Cell Cycle Progression Score Has Potential Prognostic Value for Stage T1 Renal Cell Carcinomas - Beyond the Abstract

As there is currently no commercially available biomarker to assist in determining which patients with renal cell carcinoma (RCC) will develop metastatic disease, we evaluated the utility of the cell cycle progression (CCP) score biomarker for predicting metastasis in RCC after local resection of pathologic T1 disease.

This is the third of two previously published articles1,2 reporting utility of the cell cycle progression (CCP) score biomarker in predicting metastasis after local resection of RCC but the first to focus on its utility in pathologic T1 disease. In the prior publications, we confirmed the prognostic value of the CCP score for predicting metastatic progression after resection of organ-confined pathologic stage T2a-T3b RCC, while Morgan et al1 reported similar CCP score utility in predicting RCC aggressiveness in men of varying stage disease at the University of Michigan and at Massachusetts General Hospital. In this most recent article, we show the expression levels of the 31 cell cycle genes and 15 control genes (of the PROLARIS® test developed for prostate cancer) are also useful for determining the metastatic potential of stage T1 RCC. The median CCP score was 1.2 points greater in tumors which metastasized (0.95 versus -0.15). Furthermore, the CCP score was noted to offer a potential binary cut-point (-0.25) for identifying patients whose stage T1 tumors were aggressive enough to metastasize prior to resection. All patients (40.5% of cohort) with CCP score less than this cut-point did not demonstrate metastasis within five years. Similarly, in our first study (Askeland et al), of 17 resected pathologic T3 RCC tumors less than seven centimeters (eleven 4−7 cm and six <4 cm), metastasis only developed within five years in six (35.3%) who had a CCP score greater than -0.5.

While tumor size and growth kinetics have proven useful for identifying patients at increased risk for metastatic spread, neither is foolproof. We know some very small (<2cm) tumors can have aggressive histology, develop sarcomatoid differentiation (Current Urology article in press) or have metastasized at presentation while other small RCCs with no or negligible growth may develop metastatic disease while on active surveillance. Given we have no current curative therapy for metastatic RCC and 40.5% of our stage pT1 patients (and approximately half of pT1a patients) had CCP scores less than -0.25, this currently commercially available test has potential to improve patient selection for treatment in a significant number of patients with small RCCs. The CCP score in RCC additionally has the potential to inform how "active" active surveillance needs to be. Given the great current enthusiasm for genetic tests in the management of prostate cancer, we appear to now have a commercially available test for determining prostate cancer aggressiveness with the potential to do the same for urology's most lethal malignancy.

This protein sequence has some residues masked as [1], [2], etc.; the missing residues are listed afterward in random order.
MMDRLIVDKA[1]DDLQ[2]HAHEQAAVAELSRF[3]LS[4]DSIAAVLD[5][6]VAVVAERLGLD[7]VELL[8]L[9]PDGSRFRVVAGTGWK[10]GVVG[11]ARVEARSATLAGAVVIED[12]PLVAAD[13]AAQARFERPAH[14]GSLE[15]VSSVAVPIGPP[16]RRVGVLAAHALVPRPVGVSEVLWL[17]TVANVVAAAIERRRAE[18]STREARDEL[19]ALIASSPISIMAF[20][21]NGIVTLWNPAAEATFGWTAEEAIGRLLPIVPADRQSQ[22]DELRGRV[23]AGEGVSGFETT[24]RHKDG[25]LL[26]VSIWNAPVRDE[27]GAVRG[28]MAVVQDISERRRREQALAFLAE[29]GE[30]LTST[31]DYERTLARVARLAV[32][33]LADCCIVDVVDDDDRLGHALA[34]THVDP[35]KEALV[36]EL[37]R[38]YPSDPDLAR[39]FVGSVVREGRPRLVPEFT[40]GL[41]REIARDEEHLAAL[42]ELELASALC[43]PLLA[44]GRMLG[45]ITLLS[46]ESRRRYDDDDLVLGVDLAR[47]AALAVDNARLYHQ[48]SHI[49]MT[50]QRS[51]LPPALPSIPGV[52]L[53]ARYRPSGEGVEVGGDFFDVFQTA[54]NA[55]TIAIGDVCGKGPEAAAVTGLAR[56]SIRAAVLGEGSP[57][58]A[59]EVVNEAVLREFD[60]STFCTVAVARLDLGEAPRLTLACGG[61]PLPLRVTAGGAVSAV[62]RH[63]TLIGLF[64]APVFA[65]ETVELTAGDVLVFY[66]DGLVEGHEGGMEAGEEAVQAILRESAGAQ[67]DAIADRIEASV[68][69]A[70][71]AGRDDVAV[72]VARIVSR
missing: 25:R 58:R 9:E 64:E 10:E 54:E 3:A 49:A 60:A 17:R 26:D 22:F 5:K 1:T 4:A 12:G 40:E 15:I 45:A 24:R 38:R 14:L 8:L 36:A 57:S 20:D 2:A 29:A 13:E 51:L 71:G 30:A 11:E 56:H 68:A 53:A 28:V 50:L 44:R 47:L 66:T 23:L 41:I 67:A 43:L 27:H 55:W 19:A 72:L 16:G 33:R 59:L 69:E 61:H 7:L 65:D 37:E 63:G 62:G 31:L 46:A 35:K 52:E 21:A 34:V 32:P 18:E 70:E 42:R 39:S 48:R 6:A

Written by: James A. Brown, MD, Andersen-Hebbeln Professor, Residency Program Director, Medical Director, Department of Urology, University of Iowa Healthcare


  1. Askeland, Eric J., Vincent A. Chehval, Ryan W. Askeland, Placede G. Fosso, Zaina Sangale, Nafei Xu, Saradha Rajamani, Steven Stone, and James A. Brown. "Cell cycle progression score predicts metastatic progression of clear cell renal cell carcinoma after resection." Cancer Biomarkers 15, no. 6 (2015): 861-867.
  2. Morgan, Todd M., Rohit Mehra, Placede Tiemeny, J. Stuart Wolf, Shulin Wu, Zaina Sangale, Michael Brawer, Steven Stone, Chin-Lee Wu, and Adam S. Feldman. "A multigene signature based on cell cycle proliferation improves prediction of mortality within 5 yr of radical nephrectomy for renal cell carcinoma." European urology 73, no. 5 (2018): 763-769.
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